Chamber Music for Orchestra
in One Movement
For full orchestra, standard size.
Parts available upon request.
All grace notes are executed before the beat.
Second violins occasionally diminuendo on an up-bow. That's just the way it is.
To thank everyone who in some way contributed to my life experience in such a way as to have made the writing of this piece possible would be a task that would never finish. I would like to rest my case then in most sincerely extending that gratitude upon its recipients, explicitly stated or otherwise.
However, in a sense that is highly specific to this particular piece, I would like to thank the sponsors of the Ashland Symphony Orchestra Haydn Symphony Series: Dr. & Mrs. Russell and Jan Weaver. Through their kindness and generosity, the orchestra was able to embark on an annual survey of the symphonies of Franz Joseph, performing one such masterpiece per season.
Being a member of the orchestra, I had the privilege of participating in the endeavor. While I was familiar with the music of Haydn, having performed various works in various venues over many years, never had his music been presented to me in such a dedicated and coherent fashion. It was through this experience that I gained a deeper understanding of orchestration and motivic development that enabled me to write this piece. So, once again, I would like to express my gratitude to Dr. & Mrs. Russell and Jan Weaver for making this possible.
I would also like to thank Haydn himself.
The piece is prefaced with a quotation attributed to Mother Teresa: “We can do no great things, only small things with great love.”
While she is a figure whom I hold in great esteem, whether or not the quotation originated with her is unverified. The possibility that it is a paraphrase, to a greater or lesser extent, of her words also exists.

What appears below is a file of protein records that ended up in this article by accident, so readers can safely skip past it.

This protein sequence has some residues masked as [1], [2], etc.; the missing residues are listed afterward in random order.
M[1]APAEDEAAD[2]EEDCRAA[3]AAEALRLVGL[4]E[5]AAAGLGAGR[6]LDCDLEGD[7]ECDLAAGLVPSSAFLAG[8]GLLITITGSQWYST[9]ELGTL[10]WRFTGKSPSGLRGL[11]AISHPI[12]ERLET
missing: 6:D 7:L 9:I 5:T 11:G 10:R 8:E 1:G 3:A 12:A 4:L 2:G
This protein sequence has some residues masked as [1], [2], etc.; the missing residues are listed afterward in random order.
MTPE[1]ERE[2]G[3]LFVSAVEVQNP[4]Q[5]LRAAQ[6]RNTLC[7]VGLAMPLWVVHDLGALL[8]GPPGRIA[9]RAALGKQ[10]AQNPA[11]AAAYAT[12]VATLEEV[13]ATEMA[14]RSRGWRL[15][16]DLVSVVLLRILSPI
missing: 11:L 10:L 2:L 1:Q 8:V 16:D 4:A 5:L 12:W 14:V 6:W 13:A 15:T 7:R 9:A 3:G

However, in the context of the piece, as it is the content of the quotation that bears significance and not the source, any attempts to ascertain its authenticity are irrelevant.
Moreover, to embark on a fully fledged analysis of the statement would require the establishment of what does and does not constitute the qualifications for an act to be considered “great” as opposed to being “small” alongside a definition of what “love” is to begin with — all rather difficult questions to which I certainly do not have the answers and that, quite frankly, are beyond the scope of this discussion.
What is important here is the spirit of the words. Without going into any detailed deconstruction, the statement leaves me with a particular, positive impression; and it is my hope that it may do the same for others. For whatever reason, after I completed the piece, the quotation came into my mind, and the two became inextricably linked. To do anything other than to include it would have been an act of dishonesty and deceit.
To me, this is a piece that exists on the boundaries of things. For example, in terms of tempo, it balances on the boundary of that which flows forward and that which is more reflective. Moreover, it is written in a compound meter that may be approached by either the dotted quarter or the eighth note, though its spirit is always slightly tilted in favor the larger unit. The considerable use of duplets invites the question of whether its fundamental pulse is best suited by a duple or a triple subdivision, again ultimately leaning towards the latter, as is the case with minor flavorings to an underlying major harmony.
Perhaps most curiously, the initial tempo is stated as 'Non troppo lento': it is defined by what it is not rather than by what it is.
I once learned that when the universe first came into being, matter and anti-matter existed in perfectly equal parts with no further development possible in this state of equilibrium. At some point in time — though what time was at that point is equally debatable — the particles of matter prevailed in number by an absolutely minuscule margin over those of anti-matter, and the universe as we know it was set into motion. By what providence this happened I know not, but here we are.
That initial tempo marking, like the piece itself, in its essence resides on that most tenuous boundary of what does exist and of nonexistence: it simultaneously affirms and contradicts the nature of existence itself.
The whole undertaking is parked in a most difficult mode of being in between: perhaps that most elusive treasure for which it fishes is the source of life itself — and the task of somehow reconciling that source with our reality.
It is a task that would prove completely impossible were it not for love.